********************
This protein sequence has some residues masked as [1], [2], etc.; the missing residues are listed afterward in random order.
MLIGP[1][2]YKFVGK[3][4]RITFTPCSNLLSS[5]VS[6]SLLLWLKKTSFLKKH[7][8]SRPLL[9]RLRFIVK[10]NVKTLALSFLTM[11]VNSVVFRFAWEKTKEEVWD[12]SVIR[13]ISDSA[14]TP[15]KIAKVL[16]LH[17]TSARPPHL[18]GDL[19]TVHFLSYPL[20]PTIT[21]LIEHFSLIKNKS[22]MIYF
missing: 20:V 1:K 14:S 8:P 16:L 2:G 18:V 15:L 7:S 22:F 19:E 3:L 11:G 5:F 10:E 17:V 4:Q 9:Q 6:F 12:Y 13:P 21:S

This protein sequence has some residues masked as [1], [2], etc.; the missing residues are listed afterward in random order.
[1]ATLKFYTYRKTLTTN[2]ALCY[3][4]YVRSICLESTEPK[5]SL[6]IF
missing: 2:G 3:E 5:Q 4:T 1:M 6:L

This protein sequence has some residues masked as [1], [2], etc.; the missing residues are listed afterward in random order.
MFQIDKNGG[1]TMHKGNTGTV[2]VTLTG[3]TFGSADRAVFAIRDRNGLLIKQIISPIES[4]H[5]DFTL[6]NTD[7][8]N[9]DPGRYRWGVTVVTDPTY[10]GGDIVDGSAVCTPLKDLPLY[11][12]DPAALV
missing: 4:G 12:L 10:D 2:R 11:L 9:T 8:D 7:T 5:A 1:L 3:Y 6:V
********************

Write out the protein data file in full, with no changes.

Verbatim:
This protein sequence has some residues masked as [1], [2], etc.; the missing residues are listed afterward in random order.
MLIGP[1][2]YKFVGK[3][4]RITFTPCSNLLSS[5]VS[6]SLLLWLKKTSFLKKH[7][8]SRPLL[9]RLRFIVK[10]NVKTLALSFLTM[11]VNSVVFRFAWEKTKEEVWD[12]SVIR[13]ISDSA[14]TP[15]KIAKVL[16]LH[17]TSARPPHL[18]GDL[19]TVHFLSYPL[20]PTIT[21]LIEHFSLIKNKS[22]MIYF
missing: 20:V 1:K 14:S 8:P 16:L 2:G 18:V 15:L 7:S 22:F 19:E 3:L 11:G 5:F 10:E 17:V 4:Q 9:Q 6:F 12:Y 13:P 21:S

This protein sequence has some residues masked as [1], [2], etc.; the missing residues are listed afterward in random order.
[1]ATLKFYTYRKTLTTN[2]ALCY[3][4]YVRSICLESTEPK[5]SL[6]IF
missing: 2:G 3:E 5:Q 4:T 1:M 6:L

This protein sequence has some residues masked as [1], [2], etc.; the missing residues are listed afterward in random order.
MFQIDKNGG[1]TMHKGNTGTV[2]VTLTG[3]TFGSADRAVFAIRDRNGLLIKQIISPIES[4]H[5]DFTL[6]NTD[7][8]N[9]DPGRYRWGVTVVTDPTY[10]GGDIVDGSAVCTPLKDLPLY[11][12]DPAALV
missing: 4:G 12:L 10:D 2:R 11:L 9:T 8:D 7:T 5:A 1:L 3:Y 6:V